France's top diplomat has warned Iran that breaking the 2015 nuclear deal is a "grave error," and the "wrong answer" to pressure from the United States.
Foreign minister Jean-Yves Le Drian also called the U.S. initiative to build a global coalition to counter Iran "disturbing."
He said European diplomats are working to avoid further escalation of the tensions between the U.S. and Iran.
France, Germany, the United Kingdom and other European countries are trying to save the 2015 nuclear deal, which the U.S. pulled out of.
Iran has said it will break out of the deal's limit on its stockpiles of low-enriched uranium by Thursday, following the re-imposition of heavy U.S. sanctions.
France has reiterated its call for de-escalation and dialogue between the U.S. and Iran, as world leaders prepare for the Group of 20 summit.
Government spokeswoman Sibeth Ndiaye said French diplomats had several high-level contacts in the past weeks with Iranian and American officials looking for ways to ease the tensions.
France's President Emmanuel Macron will meet with President Donald Trump at the G20 summit in Japan that starts Friday.
So far, France hasn't commented on U.S. Secretary of State Mike Pompeo's meetings with Gulf Arab allies about building a global coalition to counter Iran.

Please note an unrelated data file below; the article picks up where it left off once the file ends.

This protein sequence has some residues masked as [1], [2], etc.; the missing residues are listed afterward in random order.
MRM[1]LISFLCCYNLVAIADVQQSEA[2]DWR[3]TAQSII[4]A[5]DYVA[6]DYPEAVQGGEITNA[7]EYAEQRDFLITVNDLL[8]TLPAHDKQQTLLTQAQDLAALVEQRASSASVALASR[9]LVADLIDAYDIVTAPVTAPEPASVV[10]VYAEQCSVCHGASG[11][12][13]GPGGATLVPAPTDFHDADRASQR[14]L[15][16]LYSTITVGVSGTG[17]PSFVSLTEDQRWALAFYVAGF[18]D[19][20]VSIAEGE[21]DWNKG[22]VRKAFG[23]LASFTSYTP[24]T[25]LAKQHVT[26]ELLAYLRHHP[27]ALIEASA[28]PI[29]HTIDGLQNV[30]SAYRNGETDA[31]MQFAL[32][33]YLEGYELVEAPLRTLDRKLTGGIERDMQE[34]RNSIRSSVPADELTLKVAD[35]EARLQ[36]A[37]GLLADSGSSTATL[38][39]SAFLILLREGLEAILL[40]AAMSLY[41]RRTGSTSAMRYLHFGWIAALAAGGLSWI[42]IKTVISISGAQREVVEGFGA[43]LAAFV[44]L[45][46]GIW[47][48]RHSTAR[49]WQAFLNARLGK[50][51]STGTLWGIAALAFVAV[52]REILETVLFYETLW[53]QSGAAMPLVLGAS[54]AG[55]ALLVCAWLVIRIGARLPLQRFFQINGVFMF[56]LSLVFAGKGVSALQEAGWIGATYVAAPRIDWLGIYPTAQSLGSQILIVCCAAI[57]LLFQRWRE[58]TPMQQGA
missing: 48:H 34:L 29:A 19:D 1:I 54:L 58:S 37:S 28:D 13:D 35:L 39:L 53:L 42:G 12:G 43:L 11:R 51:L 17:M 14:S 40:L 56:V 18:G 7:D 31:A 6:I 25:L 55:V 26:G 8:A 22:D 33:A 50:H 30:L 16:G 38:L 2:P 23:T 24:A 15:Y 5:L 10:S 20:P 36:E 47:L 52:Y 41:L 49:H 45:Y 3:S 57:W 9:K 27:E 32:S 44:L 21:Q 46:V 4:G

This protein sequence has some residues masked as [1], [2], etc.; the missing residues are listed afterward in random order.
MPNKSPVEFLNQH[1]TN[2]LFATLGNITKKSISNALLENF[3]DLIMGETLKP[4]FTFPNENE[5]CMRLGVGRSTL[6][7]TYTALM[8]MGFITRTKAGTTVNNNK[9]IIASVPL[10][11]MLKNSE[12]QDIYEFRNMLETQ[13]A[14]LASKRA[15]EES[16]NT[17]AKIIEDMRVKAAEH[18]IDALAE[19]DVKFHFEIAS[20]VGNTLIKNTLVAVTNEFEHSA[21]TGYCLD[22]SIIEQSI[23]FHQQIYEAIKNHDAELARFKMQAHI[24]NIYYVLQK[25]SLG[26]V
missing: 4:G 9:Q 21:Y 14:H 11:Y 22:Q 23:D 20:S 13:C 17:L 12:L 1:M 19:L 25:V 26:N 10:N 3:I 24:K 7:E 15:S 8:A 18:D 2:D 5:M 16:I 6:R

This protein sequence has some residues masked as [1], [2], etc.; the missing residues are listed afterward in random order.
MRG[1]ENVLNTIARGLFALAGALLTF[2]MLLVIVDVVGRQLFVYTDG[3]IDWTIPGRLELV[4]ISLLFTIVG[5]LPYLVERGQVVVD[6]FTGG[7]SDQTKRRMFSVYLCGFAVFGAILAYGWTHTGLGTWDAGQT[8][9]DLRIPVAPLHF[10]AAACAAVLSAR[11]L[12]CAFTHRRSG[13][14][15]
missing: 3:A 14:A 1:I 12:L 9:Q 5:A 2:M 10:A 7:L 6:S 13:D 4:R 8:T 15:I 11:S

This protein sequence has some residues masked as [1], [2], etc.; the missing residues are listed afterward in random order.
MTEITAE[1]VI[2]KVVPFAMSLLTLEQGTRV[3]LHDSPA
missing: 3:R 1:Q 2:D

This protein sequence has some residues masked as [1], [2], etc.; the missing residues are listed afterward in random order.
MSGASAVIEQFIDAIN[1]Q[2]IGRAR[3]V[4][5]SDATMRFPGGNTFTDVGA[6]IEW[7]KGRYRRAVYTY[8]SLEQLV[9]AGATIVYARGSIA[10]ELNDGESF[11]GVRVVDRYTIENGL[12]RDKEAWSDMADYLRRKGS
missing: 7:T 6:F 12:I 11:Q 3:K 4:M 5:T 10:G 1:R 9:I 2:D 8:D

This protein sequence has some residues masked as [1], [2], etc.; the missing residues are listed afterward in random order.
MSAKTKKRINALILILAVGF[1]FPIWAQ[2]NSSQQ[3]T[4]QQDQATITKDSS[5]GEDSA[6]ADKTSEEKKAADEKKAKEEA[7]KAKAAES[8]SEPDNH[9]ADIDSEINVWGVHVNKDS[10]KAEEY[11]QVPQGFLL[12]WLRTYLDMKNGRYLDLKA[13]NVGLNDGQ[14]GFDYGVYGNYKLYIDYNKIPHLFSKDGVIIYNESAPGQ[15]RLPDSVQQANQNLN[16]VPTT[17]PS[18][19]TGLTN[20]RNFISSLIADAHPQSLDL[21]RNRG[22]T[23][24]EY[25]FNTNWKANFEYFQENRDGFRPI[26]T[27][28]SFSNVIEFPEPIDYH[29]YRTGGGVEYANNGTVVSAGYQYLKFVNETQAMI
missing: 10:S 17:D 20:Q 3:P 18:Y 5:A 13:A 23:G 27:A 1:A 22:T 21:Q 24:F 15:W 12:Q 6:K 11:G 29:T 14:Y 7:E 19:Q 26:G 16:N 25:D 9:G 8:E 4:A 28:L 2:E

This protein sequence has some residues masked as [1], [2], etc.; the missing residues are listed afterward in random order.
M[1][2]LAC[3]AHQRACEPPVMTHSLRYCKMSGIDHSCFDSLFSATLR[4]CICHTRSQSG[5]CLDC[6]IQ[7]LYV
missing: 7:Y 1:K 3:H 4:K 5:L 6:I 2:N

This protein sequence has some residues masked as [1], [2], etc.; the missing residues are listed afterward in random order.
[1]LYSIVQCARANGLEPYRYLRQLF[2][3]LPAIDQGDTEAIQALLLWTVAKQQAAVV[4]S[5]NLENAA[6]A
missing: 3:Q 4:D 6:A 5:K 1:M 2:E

U.S. National Security Adviser John Bolton says "the United States would very much like to get rid of foreign forces from Syria," an apparent reference to Iranian troops there.
Bolton's comments Tuesday at a press conference in Jerusalem came after his Russian counterpart urged the United States and Israel to show "restraint" toward Iran.
The high-profile trilateral security summit focused on Iranian involvement in conflicts across the region, particularly in neighboring Syria.
Differences between the sides quickly emerged. Israel has long called for Iranian forces to be removed from its northern front and Bolton says the Iranian forces are "a problem in Syria."
The Russian envoy, Nikolai Patrushev, responded by saying that Iran had fought against terrorists on Syria's soil and was "stabilizing the situation" there.
The summit comes amid escalating tensions between the U.S. and Iran in the Persian Gulf.
Russia's national security adviser says Russian intelligence has determined that Iran shot down an American drone last week over Iranian airspace.
Nikolai Patrushev's assessment contradicts U.S. claims that the aircraft was downed in international airspace over the Strait of Hormuz.
Patrushev spoke to reporters after a three-way meeting with his Russian and Israeli counterparts in Jerusalem. He said Iran has not briefed Russia about the incident but that the Russian Defense Ministry has concluded the drone had entered Iranian airspace.
He says: "We have not seen any proof otherwise."